What's New in Gestational Trophoblastic Disease Research and Treatment?

Important research into gestational trophoblastic disease (GTD) is being done right now in many university hospitals, medical centers, and other institutions around the country. Each year, scientists find out more about what causes the disease and how to improve treatment.

Causes of GTD

Researchers are studying cells of GTD to learn more about how these tumors develop. Discoveries about chromosome abnormalities of complete and partial moles have helped explain the causes of these types of GTD. These discoveries have led to developing lab tests that can help identify types of moles (partial vs. complete) when routine microscopic analysis does not yield a clear answer.

Epidemiology

Researchers often collect data on how often various forms of cancer occur in different parts of the world and whether these diseases are becoming more or less common. This often provides clues about risk factors and ideas for prevention. Earlier studies suggested that choriocarcinoma and GTDs were 5 to 10 times more common in Asia than in Europe and North America. More recent information indicates that the difference is actually no greater than double and may be even less, and that the original estimates were likely biased by differences in the way births are recorded in different countries.

Staging and prognosis

Newer and more sensitive tests are now able to more accurately determine blood human chorionic gonadotropin (HCG) levels than in the past. Scientists have developed a blood test for a form of HCG known as hyperglycosylated HCG. Early studies suggest that this blood test may help separate patients with active GTD who need treatment from those who have elevated HCG levels but don't truly have GTD, and therefore may not require therapy. More studies are needed to confirm this.

Improvements in the staging systems and prognostic classification systems are making it easier for doctors to recognize which patients will benefit from which treatments.

Treatment

In recent years, a number of studies have shown the benefits of using combination chemotherapy (chemo) for high-risk metastatic GTD, such as the EMA-CO and EMA-EP regimens (these were discussed in the section about chemotherapy). The excellent results with these regimens have made them treatments of choice in many institutions.

Newer chemo drugs including pemetrexed, paclitaxel, and gemcitabine have been studied for use in this disease, as are several new combinations of drugs. Some of these are already being used in women whose GTD doesn't respond to other treatments.

For tumors that are resistant to standard chemo doses, doctors are studying the use of high-dose chemo followed by a stem cell transplant to restore the patient's bone marrow. Some very early results have been promising, but more research is needed.

Researchers are also studying the benefits and risks of giving anti-cancer drugs to prevent future GTDs in women who have had a molar pregnancy in the past.

And researchers are always looking for ways to give the usual chemo drugs with new schedules that might be more effective, cause less severe side effects, and/or be more convenient for patients.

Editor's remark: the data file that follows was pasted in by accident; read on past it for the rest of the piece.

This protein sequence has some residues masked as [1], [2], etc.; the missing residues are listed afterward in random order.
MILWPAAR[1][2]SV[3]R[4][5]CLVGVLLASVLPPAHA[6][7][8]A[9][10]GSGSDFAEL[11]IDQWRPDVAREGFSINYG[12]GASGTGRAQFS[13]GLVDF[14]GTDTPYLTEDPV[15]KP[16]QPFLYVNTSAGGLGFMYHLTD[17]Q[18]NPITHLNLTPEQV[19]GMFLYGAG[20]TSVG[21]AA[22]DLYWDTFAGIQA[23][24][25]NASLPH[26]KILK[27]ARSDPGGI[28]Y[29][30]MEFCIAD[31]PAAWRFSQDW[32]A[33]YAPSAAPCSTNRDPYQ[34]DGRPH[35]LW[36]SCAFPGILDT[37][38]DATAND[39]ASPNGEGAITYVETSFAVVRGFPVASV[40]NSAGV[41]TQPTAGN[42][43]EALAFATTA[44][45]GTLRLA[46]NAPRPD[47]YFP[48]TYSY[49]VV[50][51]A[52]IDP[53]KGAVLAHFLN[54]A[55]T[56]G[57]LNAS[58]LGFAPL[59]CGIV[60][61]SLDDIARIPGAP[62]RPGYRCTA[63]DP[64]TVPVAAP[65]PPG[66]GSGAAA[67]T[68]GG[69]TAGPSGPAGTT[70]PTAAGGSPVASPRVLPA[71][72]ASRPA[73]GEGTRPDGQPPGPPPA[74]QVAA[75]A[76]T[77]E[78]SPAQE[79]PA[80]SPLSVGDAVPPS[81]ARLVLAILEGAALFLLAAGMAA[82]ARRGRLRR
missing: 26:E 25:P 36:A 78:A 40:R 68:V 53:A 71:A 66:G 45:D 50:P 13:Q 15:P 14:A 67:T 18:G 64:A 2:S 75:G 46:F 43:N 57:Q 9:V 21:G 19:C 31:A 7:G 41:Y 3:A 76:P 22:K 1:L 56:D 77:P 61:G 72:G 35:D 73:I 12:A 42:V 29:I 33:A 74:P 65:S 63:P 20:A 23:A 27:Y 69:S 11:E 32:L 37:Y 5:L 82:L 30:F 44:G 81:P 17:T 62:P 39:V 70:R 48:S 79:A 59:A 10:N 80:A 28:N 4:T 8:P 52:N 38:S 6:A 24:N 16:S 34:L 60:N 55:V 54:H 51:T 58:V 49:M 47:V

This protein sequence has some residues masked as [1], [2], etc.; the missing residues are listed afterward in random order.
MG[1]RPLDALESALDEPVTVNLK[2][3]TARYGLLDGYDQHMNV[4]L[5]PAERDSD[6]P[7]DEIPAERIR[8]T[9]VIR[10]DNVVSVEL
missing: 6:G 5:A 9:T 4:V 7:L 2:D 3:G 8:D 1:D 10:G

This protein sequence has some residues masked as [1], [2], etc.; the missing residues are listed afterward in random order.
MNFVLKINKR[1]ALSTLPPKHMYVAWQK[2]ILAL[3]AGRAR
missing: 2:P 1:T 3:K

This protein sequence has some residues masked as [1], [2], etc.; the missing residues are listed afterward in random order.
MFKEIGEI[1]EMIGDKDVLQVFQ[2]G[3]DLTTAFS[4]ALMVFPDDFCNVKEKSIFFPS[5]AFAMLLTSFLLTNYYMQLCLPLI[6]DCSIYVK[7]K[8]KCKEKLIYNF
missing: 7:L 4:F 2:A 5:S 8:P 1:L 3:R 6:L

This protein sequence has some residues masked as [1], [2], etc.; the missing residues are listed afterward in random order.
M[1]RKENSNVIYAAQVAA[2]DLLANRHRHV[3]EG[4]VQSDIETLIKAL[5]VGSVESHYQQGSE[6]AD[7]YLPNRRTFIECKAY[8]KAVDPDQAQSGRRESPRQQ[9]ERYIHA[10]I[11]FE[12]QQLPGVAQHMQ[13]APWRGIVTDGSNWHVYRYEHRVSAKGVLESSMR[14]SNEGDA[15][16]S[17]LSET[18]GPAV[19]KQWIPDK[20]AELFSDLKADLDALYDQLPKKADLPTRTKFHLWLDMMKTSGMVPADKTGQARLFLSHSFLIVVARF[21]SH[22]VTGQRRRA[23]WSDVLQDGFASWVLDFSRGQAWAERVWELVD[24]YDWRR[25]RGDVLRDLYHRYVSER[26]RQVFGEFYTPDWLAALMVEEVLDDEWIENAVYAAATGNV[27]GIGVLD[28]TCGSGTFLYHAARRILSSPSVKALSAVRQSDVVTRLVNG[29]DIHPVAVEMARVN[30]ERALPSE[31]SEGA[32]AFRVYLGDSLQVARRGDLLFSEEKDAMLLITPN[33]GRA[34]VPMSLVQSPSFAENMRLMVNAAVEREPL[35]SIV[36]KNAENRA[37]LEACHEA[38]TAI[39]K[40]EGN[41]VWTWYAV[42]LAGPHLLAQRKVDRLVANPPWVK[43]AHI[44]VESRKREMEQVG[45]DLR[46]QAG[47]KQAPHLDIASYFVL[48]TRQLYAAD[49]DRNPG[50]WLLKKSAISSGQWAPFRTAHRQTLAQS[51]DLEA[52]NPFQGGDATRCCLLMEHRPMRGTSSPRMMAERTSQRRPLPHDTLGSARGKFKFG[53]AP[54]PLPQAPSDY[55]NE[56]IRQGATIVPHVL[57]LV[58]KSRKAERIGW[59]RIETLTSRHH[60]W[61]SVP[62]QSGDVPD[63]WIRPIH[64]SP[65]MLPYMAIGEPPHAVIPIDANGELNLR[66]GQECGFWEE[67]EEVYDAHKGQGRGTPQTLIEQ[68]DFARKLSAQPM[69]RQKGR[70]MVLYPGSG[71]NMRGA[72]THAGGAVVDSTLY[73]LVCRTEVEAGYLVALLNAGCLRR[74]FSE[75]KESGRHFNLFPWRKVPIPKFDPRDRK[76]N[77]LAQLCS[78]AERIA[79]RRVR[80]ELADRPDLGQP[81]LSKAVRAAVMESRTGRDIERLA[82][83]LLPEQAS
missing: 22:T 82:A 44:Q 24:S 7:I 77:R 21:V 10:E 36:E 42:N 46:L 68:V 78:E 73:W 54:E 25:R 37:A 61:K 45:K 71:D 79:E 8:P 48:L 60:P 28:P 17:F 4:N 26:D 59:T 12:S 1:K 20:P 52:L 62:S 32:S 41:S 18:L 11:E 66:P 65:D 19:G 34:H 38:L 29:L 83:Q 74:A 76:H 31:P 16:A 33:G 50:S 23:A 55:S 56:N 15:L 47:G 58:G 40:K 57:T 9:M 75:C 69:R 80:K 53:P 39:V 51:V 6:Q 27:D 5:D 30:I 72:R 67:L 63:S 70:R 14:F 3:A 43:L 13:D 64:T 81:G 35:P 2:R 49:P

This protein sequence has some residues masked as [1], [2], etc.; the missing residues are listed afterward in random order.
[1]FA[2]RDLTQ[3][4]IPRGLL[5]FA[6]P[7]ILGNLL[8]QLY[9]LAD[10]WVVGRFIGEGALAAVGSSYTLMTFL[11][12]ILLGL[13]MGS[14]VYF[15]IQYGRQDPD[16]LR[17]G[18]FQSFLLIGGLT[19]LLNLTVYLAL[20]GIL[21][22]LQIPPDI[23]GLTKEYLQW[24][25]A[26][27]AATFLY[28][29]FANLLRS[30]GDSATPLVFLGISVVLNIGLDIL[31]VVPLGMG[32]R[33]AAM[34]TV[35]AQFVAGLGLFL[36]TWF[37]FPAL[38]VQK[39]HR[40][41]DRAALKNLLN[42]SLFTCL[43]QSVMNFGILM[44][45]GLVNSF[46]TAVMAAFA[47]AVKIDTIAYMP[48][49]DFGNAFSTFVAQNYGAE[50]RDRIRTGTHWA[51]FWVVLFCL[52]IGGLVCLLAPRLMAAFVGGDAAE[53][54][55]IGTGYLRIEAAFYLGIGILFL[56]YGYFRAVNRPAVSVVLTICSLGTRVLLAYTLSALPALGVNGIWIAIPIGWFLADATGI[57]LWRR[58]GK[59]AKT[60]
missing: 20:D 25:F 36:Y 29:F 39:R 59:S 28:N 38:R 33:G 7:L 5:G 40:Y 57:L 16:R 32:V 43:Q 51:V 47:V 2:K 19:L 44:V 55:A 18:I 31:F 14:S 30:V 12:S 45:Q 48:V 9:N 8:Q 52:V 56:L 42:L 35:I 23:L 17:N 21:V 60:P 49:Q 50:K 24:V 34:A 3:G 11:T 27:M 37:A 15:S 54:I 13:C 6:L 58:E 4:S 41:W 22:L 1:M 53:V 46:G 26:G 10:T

The American Cancer Society medical and editorial content team
Our team is made up of doctors and master's-prepared nurses with deep knowledge of cancer care as well as journalists, editors, and translators with extensive experience in medical writing.

Last Medical Review: November 10, 2017 Last Revised: November 27, 2017

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Important research into gestational trophoblastic (jeh-STAY-shuh-nul troh-fuh-BLAS-tik) disease (GTD) is being done right now in many university hospitals, medical centers, and other institutions around the country. Each year, scientists find out more about what causes this disease and how to improve treatment.

Researchers are studying GTD cells to learn more about how these tumors develop. Finding certain chromosome changes in complete and partial moles have helped explain the causes of these types of GTD. These discoveries have led to developing lab tests that can help identify these 2 types of moles (partial vs. complete) when routine testing doesn't give a clear answer. As more genetic changes are identified, researchers hope to be better able to identify and treat GTD.

Studies have suggested that human chorionic gonadotropin (hCG) blood levels may help separate women with high (hCG) levels with active GTD who need treatment from those who have high (hCG) levels, but don't have GTD and don't need treatment. More studies are looking at how this might be useful in women with high (hCG) levels, as well as in women with low hCG levels who do have GTD.

Improvements in the staging systems and prognostic classification (predicting outcomes) systems are under discussion. These changes could make it easier for doctors to recognize which patients will benefit from which treatments. It could also help researchers when comparing GTD treatments and patient outcomes.

New chemo drugs are being studied for use in this disease, as are new combinations of drugs. This could lead to more treatment options and better treatment outcomes. Researchers are also studying ways to give the usual chemo drugs with new schedules that might work better, cause less severe side effects, and/or be more convenient for patients.

For tumors that are resistant to standard chemo doses, doctors are studying the use of high-dose chemo followed by a stem cell transplant to restore the patient's bone marrow. So far results have been mixed and more research is needed.